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Mark Olival-Bartley studied applied linguistics at Hawaii Pacific University, attaining B.A. and M.A. degrees in TESOL, and poetry at the City College of New York. He is now anatomizing the prosody of E. A. Robinson’s sonnets for his dissertation at Amerika Institut of LMU Munich, where also he edits a poetry weekly. His poems and translations have appeared in journals on both sides of the Atlantic. He is the resident poet at EcoHealth, where his science-themed verse is regularly featured, and a senior copyeditor of Review of International American Studies.

20140915

Lost Anchors

by Edwin Arlington Robinson

Like a dry fish flung inland far from shore,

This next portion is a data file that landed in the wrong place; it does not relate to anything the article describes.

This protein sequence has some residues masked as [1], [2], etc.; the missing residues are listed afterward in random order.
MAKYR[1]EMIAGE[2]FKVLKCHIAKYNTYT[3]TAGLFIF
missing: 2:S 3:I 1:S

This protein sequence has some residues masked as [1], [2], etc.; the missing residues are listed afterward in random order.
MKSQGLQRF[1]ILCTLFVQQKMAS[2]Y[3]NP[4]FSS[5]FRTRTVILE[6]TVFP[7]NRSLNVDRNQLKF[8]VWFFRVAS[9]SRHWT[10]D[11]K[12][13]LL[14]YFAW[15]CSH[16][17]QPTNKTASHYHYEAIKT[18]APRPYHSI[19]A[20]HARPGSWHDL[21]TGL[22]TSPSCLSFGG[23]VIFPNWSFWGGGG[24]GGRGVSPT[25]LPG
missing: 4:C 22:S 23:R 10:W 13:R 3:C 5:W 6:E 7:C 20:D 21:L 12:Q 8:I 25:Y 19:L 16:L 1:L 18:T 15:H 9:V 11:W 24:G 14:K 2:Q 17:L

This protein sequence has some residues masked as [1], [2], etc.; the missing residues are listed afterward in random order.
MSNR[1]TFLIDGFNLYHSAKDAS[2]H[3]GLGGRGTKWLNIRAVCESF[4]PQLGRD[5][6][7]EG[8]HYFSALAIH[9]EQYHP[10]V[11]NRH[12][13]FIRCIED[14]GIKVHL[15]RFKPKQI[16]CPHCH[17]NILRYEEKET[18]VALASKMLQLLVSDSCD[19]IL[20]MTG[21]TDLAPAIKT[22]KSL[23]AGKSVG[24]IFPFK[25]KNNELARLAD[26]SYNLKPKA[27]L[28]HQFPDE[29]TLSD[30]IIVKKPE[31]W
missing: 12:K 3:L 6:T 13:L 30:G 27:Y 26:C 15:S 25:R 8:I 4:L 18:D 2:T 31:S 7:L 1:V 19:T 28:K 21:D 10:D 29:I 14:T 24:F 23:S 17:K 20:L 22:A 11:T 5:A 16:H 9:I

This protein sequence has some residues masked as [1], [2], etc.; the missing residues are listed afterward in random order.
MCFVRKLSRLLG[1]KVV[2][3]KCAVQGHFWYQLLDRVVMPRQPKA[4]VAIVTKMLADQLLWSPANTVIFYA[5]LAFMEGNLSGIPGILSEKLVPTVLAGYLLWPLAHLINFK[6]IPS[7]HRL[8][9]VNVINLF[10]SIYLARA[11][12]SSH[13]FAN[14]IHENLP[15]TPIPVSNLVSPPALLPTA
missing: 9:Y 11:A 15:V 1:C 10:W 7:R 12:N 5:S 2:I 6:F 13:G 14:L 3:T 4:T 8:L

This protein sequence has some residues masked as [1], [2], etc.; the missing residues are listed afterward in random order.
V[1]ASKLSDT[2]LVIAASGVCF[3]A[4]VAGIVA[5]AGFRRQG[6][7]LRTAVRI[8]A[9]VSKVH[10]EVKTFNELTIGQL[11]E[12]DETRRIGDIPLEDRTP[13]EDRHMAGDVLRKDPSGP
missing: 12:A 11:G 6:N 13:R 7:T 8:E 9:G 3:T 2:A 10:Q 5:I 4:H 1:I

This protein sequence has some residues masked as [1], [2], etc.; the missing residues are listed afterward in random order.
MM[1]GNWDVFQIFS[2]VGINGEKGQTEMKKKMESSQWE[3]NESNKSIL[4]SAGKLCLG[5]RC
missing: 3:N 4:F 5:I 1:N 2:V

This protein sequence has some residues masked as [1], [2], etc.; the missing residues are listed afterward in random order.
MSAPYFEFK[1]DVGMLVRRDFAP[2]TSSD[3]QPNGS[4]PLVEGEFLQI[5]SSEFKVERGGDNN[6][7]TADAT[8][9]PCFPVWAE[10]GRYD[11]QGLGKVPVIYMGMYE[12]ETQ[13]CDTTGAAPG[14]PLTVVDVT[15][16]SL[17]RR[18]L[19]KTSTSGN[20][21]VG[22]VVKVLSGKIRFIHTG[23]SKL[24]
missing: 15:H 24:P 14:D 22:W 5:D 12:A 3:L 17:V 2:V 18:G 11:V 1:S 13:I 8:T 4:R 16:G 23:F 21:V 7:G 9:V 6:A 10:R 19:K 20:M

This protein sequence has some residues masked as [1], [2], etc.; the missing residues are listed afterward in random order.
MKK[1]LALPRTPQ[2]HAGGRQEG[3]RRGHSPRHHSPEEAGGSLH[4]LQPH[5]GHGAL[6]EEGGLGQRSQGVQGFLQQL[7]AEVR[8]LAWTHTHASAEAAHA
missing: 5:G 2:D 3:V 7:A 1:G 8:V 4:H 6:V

There lived a sailor, warped and ocean-browned,
Who told of an old vessel, harbor-drowned
And out of mind a century before,
Where divers, on descending to explore
A legend that had lived its way around
The world of ships, in the dark hulk had found
Anchors, which had been seized and seen no more.

Improving a dry leisure to invest
Their misadventure with a manifest
Analogy that he may read who runs,
The sailor made it old as ocean grass--
Telling of much that once had come to pass
With him, whose mother should have had no sons.

Note:  A recitation can be heard here.

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